Morocco: Love and Argan Oil
Dr. Gabrielle Francis
(Continued from Morocco: Part 1 )
Ahmed and his friends had been making the annual pilgrimage to the Gnawa Festival since they were teenagers. They stayed in a small Berber village on the edge of town in a house owned by Khadija. Khadija worked at the local Argan Oil co-operative. By now Ahmed knew that I had a new obsession with Argan oil and so he invited me out to the village to meet Khadija and see the Marjana Co-Operative.
We arrived at the village house and found Ahmed’s friends sitting with Khadija, who was 77 and her mother who was about 95. There were 8 young men sitting with the old ladies drinking Mint Tea, laughing and telling stories. The old ladies were loving the attention. I found it fascinating that these young hip guys were enjoying a whole day hanging with the little grannies. To me it told me a lot about the Moroccan culture and its reverence for the elderly and family.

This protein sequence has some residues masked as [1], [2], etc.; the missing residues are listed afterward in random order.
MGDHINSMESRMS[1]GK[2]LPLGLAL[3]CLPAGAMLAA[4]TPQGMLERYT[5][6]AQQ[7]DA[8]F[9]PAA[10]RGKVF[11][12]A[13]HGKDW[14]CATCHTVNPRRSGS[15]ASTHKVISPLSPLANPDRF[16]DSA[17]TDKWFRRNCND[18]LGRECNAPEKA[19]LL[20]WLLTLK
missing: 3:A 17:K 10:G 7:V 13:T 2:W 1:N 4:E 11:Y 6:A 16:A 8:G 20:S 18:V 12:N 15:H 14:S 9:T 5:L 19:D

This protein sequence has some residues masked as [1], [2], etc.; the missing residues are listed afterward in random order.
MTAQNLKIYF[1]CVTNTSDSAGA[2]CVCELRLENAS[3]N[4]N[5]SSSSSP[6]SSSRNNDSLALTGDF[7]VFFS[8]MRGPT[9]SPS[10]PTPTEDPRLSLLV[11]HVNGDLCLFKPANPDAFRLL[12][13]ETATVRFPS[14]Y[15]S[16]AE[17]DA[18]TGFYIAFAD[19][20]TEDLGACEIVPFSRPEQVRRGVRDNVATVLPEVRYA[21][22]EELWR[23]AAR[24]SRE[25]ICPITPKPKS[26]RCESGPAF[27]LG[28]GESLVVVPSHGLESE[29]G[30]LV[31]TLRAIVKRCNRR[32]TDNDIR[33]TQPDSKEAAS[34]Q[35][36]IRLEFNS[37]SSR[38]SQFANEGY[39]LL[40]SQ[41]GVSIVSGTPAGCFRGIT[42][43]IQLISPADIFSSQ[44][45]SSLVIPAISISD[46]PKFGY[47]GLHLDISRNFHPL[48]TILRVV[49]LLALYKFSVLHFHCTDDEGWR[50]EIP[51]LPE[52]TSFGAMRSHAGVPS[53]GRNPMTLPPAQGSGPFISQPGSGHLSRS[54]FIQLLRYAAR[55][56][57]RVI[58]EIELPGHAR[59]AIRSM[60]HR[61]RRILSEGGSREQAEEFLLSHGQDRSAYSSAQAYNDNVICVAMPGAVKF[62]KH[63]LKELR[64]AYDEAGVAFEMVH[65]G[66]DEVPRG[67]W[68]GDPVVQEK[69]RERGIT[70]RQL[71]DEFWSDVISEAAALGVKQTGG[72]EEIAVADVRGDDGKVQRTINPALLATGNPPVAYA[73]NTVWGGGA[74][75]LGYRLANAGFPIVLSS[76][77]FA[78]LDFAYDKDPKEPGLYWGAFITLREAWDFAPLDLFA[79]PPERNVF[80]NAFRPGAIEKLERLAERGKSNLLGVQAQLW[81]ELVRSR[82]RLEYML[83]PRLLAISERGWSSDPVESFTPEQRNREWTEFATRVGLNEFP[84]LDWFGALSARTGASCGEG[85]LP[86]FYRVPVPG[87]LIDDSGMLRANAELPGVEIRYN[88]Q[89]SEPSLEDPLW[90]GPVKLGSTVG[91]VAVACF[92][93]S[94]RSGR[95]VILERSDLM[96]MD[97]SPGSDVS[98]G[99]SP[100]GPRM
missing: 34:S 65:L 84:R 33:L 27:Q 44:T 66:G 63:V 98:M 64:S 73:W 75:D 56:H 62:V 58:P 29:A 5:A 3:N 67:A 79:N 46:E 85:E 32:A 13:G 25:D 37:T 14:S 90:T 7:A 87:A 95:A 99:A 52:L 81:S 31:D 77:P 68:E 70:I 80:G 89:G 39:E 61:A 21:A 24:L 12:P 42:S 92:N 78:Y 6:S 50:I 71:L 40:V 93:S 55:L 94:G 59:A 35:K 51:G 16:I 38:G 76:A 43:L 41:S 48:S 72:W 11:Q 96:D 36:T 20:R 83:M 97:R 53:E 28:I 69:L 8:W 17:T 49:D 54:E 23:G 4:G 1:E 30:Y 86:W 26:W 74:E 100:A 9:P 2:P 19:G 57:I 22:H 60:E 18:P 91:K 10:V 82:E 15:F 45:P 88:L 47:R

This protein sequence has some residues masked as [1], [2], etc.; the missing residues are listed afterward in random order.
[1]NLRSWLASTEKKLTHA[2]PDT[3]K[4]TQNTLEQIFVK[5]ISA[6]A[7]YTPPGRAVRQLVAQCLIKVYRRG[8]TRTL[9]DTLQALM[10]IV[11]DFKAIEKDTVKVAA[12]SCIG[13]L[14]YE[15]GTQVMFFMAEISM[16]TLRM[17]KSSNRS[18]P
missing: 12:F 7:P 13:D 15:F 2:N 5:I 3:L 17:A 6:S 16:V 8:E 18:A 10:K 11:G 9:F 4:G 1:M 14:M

Later that afternoon, we went to the Marjana Co-Operative of Traditional Argan Oil Production. I learned that this Co-Operative was one of the few co-operatives that was still using 100% of the Traditional Production. Many of the other co-ops had started to use machines to keep up with the new demands from American and European markets. Marjana was also unique in that that the women workers were part owners of the Co-Operative.
We spent the day with the ladies at Marjana learning about the different stage of the Traditional Production. I watched the women as they performed each laborious stage. The Co-Op provided a social outlet for the women to talk, bond, laugh, sing, dance and create community. At one-point Ahmed sat on the ground and started to play a drum that was in the production room. All the ladies began singing and soon dancing. This spontaneous celebration seemed to give the ladies the energy to finish the grinding and pulping for that day.
Ahmed knew the women at the co-operative, and he translated some of their stories for me. They were mostly divorced or widowed and had found in the co-op the opportunity to provide support for their families. The money from working at Marjana helped pay for schools, health care, homes and food. There were endless stories of how the Argan oil Co-Operative had brought prosperity to the small village. The women had a sense of pride and self-esteem that comes from having financial independence and being able to help their families and community.